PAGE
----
New York and California Businesses Face Increased Payroll Taxes Because Unpaid State Debt to Federal Government
6 min. Read
Last Updated: 11/21/2023
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In the build-up of starting a new business or even expanding one, don’t forget about the cost of unemployment. The excitement doesn’t have to be tempered, but financially speaking, the topic needs to be considered.
Why? If you’re living in a state that is in debt to the federal government — specifically, around failure to repay in full its Title XII unemployment compensation loan — your cost of doing business most likely is going up.
The U.S. Department of Labor announced that California and New York, as well as the U.S. Virgin Islands, are FUTA Credit Reduction States, which means there is a reduction in the Federal Unemployment Tax Act (FUTA) credit of 0.6%. For the U.S. Virgin Islands, it is a 3.9% reduction in the credit.
This results from the state having an outstanding loan balance to the federal government on its Title XII advance as of Jan. 1 for two consecutive years — and fails to repay the full amount by Nov. 10 of the second year.
Why Do States Borrow from the Federal Government?
Borrowing from the federal government to supplement shortfalls in state unemployment insurance (SUI) trust funds is nothing new. Consider Connecticut, which has had an insolvent UI trust fund 96 percent of the time during the past half-century.
When the COVID-19 pandemic hit in 2020, businesses either permanently or temporarily closed and states saw their unemployment numbers soar to record-highs — New York peaked at 15.9 percent (3.4 million claimants in May 2020), according to the state Comptroller webpage, and Illinois hit 16.3%, according to the Illinois Department of Employment Security.
States turned to the federal government for enormous sums of money to make up for shortfalls in their SUI trust funds. California borrowed nearly $20 billion, New York got $9 billion and Texas needed nearly $7 billion, according to U.S. Treasury data as of Sept. 2, 2021. This isn’t surprising considering these states support the lion’s share of the U.S. workforce — 14 million workers just in California.
How Does Unpaid Title XII Debt Impact Businesses?
Many states that owe money to the federal government for supporting their SUI programs tend to pass on the debt to businesses in the form of higher SUI payroll tax rates.
New York entered 2023 owing the federal government almost $8 billion and California owed more than $18.5 billion. In contrast, Connecticut and Illinois began the year with balances owed to the Title XII program, but both paid off their debt in full to avoid a credit reduction and saved their employers substantial tax increases.
The SUI tax rates for 2024 are expected to be released between December 2023 and March 2024, which could change for N.Y. and California because of their designation as FUTA Credit Reduction states.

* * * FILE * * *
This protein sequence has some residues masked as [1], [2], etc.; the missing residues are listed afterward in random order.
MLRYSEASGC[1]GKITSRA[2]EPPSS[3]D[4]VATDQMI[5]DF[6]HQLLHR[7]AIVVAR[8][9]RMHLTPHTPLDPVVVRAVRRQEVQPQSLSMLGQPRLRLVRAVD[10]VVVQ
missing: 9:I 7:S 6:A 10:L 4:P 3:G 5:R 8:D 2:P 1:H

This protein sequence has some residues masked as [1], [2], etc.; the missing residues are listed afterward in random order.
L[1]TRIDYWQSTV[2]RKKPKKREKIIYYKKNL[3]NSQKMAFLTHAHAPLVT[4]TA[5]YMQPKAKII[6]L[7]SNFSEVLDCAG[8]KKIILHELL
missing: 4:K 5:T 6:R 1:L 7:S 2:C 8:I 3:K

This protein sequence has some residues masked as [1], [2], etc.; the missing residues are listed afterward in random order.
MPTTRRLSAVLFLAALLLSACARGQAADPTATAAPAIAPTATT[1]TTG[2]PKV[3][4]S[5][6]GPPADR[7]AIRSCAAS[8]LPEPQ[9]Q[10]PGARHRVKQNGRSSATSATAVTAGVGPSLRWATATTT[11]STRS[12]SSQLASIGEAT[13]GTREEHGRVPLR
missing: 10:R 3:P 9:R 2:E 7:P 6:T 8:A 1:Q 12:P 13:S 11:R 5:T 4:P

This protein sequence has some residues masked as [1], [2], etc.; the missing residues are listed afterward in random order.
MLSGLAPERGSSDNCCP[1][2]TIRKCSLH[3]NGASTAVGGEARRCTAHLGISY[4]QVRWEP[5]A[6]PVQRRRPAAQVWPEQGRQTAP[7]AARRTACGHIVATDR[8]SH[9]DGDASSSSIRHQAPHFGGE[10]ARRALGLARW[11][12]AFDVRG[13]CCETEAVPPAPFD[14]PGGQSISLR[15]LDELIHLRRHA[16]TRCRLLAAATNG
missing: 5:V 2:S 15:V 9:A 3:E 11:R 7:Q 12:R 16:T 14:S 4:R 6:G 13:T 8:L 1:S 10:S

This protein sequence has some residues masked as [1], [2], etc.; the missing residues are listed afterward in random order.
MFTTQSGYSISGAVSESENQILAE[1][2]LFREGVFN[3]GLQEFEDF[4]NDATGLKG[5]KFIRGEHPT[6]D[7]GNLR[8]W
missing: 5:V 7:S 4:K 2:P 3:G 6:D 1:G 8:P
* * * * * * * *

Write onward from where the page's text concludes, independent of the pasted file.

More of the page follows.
Doing the Math on FUTA Tax Rate
All states are subject to a 6.0% FUTA tax rate, up to $7,000 per employee. Businesses receive a 5.4% credit against the FUTA rate from the IRS for making timely SUI payments throughout the year. So, 6.0 minus 5.4 is 0.6, and this the FUTA percentage rate most businesses receive.
However, for FUTA Credit Reduction States such as N.Y. and California, the normal credit of 5.4% is reduced by 0.6%, leaving the credit reduction for them at 4.8%. Take the 6.0% FUTA tax rate and subtract 4.8% to get 1.2%, which is the FUTA rate for N.Y. and California for 2023.
To simplify it, most ERs in every state except CA and N.Y. will pay a maximum of $42 per employee ($7,000 x 0.6%). Employers in CA and N.Y. will pay a maximum of $84 per employee ($7,000 x 1.2%).
Let's say you have five employees and are doing business in either N.Y. or California: You will pay $420 more for your employees in 2023 than the same business with five employees in a non-FUTA Credit Reduction states, who will pay $210 in the same year. It doesn't seem like much difference, but what if you have 50 employees? You're now paying $4,200 more in 2023 in N.Y. and California, while the same-sized business in another state is paying half that.
Business in a FUTA Credit Reduction State Could Get Expensive
Let's use California, which has the most debt outstanding to the Title XII program, as an example. If California does not retire its Title XII debt by Nov. 10, 2024, businesses in the state — after several credit reductions — will be paying nearly $100 more per employee. If businesses pick up paying the entire federal loan, employers could be paying just about $270 per employee in FUTA taxes by the time it is paid off in 2032.
So, the potential costs of doing business in a state that has outstanding Title XII loan debt to the federal government would have to be part of the conversation when weighing the financial risks of starting a business or expanding an existing one.
Starting a business and expanding one are crucial to the health of a nation’s economy. However, where you want that business to be located could, in part, depend on the state of that state’s short- and long-term financial well-being.
Paychex Can Help
Employer payroll responsibilities may seem overwhelming, especially with the rules continually changing. To ensure that you do things correctly, consider outsourcing payroll to a payroll service provider such as Paychex.